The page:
Certainty Needed On 'Broken Trades'
Greater certainty as to which trades will be broken in the wake of aberrant price movements was among the first recommendations the joint committee put forward in its report. Currently, the decision to cancel a trade lies within the discretion of top exchange management and federal regulators.
In the wake of the flash crash, for instance, the major securities exchanges—along with the SEC and FINRA, the financial industry's self-regulatory organization—settled on a formula for canceling so-called broken trades. They determined that any security whose share price moved 60 percent or more between 2:40 and 3:00 p.m. on May 6 was subject to the ad-hoc rule.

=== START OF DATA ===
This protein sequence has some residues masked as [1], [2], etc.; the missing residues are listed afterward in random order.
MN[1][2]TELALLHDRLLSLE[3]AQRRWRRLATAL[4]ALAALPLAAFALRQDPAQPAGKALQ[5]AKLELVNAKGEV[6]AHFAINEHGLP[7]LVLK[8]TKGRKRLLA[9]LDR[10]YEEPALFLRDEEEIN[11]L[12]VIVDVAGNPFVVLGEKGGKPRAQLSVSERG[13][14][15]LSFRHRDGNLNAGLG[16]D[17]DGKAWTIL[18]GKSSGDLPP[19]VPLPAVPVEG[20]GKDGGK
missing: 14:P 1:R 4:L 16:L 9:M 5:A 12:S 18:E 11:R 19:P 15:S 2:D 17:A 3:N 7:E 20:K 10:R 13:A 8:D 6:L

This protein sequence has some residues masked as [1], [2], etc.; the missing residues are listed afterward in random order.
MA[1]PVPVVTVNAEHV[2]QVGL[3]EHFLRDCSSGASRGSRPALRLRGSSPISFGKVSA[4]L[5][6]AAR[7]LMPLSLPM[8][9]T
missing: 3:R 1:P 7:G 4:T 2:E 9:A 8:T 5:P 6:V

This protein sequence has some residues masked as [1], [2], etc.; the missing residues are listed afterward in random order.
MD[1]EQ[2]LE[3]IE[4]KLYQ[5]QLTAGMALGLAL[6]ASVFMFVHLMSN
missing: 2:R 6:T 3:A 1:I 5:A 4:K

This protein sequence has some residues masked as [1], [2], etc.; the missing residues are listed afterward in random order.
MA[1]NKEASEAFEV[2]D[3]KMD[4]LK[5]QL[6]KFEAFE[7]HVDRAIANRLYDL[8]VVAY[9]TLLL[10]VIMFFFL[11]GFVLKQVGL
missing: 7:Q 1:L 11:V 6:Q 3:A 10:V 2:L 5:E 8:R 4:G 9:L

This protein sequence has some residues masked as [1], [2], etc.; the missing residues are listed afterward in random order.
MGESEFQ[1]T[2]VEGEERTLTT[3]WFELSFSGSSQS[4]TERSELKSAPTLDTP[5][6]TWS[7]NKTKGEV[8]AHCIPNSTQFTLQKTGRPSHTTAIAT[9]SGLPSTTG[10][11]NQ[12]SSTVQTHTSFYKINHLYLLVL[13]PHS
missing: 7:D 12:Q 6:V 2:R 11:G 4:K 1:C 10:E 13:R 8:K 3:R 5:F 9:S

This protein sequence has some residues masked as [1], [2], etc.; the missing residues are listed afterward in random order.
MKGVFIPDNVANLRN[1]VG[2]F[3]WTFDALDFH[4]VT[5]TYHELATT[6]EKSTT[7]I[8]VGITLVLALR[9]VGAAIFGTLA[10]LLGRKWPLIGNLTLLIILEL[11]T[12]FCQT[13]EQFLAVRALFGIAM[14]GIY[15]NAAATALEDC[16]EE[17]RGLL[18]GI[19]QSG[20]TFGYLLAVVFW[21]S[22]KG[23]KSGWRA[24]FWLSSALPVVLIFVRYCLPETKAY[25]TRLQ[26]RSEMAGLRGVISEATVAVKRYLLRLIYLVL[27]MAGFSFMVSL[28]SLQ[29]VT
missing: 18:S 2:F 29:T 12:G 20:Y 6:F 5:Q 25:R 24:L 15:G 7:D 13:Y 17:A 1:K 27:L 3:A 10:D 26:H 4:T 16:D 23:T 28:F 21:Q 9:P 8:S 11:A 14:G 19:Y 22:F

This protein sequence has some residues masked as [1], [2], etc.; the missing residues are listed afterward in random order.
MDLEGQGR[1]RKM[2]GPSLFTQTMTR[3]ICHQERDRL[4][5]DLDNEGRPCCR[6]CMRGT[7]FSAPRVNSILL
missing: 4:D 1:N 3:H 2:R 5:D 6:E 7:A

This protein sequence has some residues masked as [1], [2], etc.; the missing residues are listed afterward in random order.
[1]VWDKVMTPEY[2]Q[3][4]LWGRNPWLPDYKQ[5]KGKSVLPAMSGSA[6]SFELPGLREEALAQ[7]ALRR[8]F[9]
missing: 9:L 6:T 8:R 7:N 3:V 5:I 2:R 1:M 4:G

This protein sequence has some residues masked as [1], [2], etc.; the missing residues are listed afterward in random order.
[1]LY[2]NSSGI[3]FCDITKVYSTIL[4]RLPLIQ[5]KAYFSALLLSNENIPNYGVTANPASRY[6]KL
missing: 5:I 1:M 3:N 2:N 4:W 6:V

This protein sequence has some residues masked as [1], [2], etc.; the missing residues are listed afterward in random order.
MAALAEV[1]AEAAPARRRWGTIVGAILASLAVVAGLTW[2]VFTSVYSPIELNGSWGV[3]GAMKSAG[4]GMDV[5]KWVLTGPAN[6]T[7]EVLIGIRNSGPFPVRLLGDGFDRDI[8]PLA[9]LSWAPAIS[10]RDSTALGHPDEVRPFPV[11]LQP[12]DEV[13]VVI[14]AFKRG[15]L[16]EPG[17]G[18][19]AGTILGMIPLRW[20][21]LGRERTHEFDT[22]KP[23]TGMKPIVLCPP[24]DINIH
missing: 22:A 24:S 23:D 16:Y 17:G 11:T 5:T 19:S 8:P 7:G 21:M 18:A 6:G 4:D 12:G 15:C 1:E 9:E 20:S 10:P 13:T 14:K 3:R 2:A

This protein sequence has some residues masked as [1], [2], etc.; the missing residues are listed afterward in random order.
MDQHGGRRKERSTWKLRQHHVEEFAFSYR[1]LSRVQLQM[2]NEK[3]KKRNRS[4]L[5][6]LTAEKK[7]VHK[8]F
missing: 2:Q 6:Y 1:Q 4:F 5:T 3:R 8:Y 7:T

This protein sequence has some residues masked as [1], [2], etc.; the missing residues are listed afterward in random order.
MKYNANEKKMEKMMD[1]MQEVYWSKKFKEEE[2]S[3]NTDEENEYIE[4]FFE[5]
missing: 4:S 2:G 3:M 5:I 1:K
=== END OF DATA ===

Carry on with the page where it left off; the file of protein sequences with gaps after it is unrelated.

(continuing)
"In this new trading environment, market structures and regulation have to be more forward looking, with rules and regulations designed on an ex ante basis rather than an ex post basis," the joint committee said in the report.
Tapping The Brakes Using Price Collars
Instead of stomping on the brakes using hard-and-fast trading pauses based on the departure from the last good price for a security, the joint committee recommended implementing a "limit up/limit down" process that would allow trading to continue within a range of prices.
Indeed, the joint committee views the hard-stop rules in the SEC's pilot program as having a number of drawbacks.
"Specifically, their five minute duration completely restricts trading in a security even if contra-side liquidity has returned to the market."
Given the dramatic changes in the speed of the markets due to high-frequency trading, the joint committee also recommended reducing the length of circuit breaker pauses to 10 minutes and allowing them to be triggered as late as 3:30 p.m. Eastern time.